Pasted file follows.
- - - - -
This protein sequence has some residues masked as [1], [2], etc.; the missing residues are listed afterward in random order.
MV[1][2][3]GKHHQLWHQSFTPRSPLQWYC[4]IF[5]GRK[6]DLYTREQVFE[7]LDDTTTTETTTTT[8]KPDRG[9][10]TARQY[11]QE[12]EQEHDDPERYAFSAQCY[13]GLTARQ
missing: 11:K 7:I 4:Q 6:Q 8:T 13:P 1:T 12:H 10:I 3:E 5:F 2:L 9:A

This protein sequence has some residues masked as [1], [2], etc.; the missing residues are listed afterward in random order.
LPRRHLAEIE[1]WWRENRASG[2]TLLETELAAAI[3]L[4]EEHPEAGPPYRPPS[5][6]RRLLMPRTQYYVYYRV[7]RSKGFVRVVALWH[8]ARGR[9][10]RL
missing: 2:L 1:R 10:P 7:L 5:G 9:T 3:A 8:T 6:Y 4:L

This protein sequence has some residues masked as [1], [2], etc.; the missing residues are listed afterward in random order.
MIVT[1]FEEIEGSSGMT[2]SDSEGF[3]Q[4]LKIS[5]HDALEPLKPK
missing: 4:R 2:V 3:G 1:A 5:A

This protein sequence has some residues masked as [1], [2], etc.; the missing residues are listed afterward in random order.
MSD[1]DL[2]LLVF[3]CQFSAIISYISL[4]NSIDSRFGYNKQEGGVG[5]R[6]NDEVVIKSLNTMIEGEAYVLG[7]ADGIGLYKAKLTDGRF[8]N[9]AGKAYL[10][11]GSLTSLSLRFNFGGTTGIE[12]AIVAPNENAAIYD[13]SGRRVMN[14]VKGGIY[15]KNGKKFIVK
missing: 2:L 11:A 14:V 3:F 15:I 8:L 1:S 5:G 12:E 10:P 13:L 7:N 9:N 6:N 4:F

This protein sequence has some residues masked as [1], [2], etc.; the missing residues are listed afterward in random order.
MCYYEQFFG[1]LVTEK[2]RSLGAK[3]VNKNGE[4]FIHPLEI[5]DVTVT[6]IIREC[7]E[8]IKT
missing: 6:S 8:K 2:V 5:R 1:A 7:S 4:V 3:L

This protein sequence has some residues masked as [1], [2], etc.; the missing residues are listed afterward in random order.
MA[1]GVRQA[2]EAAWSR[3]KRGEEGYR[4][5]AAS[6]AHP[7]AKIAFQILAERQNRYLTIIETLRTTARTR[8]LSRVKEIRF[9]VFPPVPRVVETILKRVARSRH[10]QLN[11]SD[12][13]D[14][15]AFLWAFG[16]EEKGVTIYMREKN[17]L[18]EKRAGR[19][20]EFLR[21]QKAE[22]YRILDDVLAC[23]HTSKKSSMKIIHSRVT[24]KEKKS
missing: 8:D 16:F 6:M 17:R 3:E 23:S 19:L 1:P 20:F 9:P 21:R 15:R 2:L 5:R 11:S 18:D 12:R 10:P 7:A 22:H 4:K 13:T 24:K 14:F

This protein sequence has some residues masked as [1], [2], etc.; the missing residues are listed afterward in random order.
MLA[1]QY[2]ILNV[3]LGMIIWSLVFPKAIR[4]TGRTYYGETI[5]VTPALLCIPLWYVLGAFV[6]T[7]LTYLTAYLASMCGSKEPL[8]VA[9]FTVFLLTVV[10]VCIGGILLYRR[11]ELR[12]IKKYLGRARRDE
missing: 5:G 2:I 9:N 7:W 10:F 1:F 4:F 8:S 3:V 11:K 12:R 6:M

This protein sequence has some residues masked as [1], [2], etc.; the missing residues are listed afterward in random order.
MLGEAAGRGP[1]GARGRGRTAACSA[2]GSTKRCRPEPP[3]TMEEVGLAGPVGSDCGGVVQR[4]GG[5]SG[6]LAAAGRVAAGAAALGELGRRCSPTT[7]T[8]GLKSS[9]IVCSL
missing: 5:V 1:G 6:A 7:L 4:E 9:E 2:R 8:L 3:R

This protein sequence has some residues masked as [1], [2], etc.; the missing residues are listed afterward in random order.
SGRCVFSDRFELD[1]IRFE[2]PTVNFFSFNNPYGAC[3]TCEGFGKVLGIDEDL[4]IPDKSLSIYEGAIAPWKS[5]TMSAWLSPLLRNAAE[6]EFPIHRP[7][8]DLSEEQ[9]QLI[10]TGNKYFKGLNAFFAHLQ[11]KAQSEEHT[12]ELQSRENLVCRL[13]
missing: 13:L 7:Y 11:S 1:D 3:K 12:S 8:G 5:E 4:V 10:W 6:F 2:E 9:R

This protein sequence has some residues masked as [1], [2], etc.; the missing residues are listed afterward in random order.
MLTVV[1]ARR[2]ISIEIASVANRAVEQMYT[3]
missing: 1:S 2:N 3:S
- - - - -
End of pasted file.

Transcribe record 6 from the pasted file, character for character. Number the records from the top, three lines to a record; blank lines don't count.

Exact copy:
This protein sequence has some residues masked as [1], [2], etc.; the missing residues are listed afterward in random order.
MA[1]GVRQA[2]EAAWSR[3]KRGEEGYR[4][5]AAS[6]AHP[7]AKIAFQILAERQNRYLTIIETLRTTARTR[8]LSRVKEIRF[9]VFPPVPRVVETILKRVARSRH[10]QLN[11]SD[12][13]D[14][15]AFLWAFG[16]EEKGVTIYMREKN[17]L[18]EKRAGR[19][20]EFLR[21]QKAE[22]YRILDDVLAC[23]HTSKKSSMKIIHSRVT[24]KEKKS
missing: 8:D 16:F 6:M 17:R 3:E 23:S 19:L 1:P 20:F 9:P 21:R 15:R 2:L 5:R 11:S 18:D 12:R 10:P 7:A 22:H 4:K 13:T 24:K 14:F